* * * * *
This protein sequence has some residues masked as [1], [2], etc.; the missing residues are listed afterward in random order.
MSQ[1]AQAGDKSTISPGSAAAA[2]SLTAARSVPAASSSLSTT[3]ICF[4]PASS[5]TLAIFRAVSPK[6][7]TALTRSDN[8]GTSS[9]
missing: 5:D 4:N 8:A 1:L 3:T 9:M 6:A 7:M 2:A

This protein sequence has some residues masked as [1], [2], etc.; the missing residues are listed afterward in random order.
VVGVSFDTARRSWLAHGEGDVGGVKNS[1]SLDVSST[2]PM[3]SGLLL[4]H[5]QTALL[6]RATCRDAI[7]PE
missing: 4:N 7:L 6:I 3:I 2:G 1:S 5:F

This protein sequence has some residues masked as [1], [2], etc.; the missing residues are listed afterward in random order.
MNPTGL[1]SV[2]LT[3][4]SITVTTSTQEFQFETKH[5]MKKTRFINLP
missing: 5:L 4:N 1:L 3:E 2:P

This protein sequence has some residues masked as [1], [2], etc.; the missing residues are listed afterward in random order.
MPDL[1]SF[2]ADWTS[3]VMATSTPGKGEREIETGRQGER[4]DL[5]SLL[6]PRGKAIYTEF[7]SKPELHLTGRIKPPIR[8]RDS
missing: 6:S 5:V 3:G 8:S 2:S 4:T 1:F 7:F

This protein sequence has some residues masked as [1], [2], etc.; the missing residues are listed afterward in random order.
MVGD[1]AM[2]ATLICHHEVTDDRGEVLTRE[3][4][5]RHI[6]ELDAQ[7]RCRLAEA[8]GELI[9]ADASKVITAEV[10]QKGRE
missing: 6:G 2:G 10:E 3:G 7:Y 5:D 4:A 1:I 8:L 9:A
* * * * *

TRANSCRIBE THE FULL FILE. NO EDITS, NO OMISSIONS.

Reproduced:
This protein sequence has some residues masked as [1], [2], etc.; the missing residues are listed afterward in random order.
MSQ[1]AQAGDKSTISPGSAAAA[2]SLTAARSVPAASSSLSTT[3]ICF[4]PASS[5]TLAIFRAVSPK[6][7]TALTRSDN[8]GTSS[9]
missing: 5:D 4:N 8:A 1:L 3:T 9:M 6:A 7:M 2:A

This protein sequence has some residues masked as [1], [2], etc.; the missing residues are listed afterward in random order.
VVGVSFDTARRSWLAHGEGDVGGVKNS[1]SLDVSST[2]PM[3]SGLLL[4]H[5]QTALL[6]RATCRDAI[7]PE
missing: 4:N 7:L 6:I 3:I 2:G 1:S 5:F

This protein sequence has some residues masked as [1], [2], etc.; the missing residues are listed afterward in random order.
MNPTGL[1]SV[2]LT[3][4]SITVTTSTQEFQFETKH[5]MKKTRFINLP
missing: 5:L 4:N 1:L 3:E 2:P

This protein sequence has some residues masked as [1], [2], etc.; the missing residues are listed afterward in random order.
MPDL[1]SF[2]ADWTS[3]VMATSTPGKGEREIETGRQGER[4]DL[5]SLL[6]PRGKAIYTEF[7]SKPELHLTGRIKPPIR[8]RDS
missing: 6:S 5:V 3:G 8:S 2:S 4:T 1:F 7:F

This protein sequence has some residues masked as [1], [2], etc.; the missing residues are listed afterward in random order.
MVGD[1]AM[2]ATLICHHEVTDDRGEVLTRE[3][4][5]RHI[6]ELDAQ[7]RCRLAEA[8]GELI[9]ADASKVITAEV[10]QKGRE
missing: 6:G 2:G 10:E 3:G 7:Y 5:D 4:A 1:I 8:L 9:A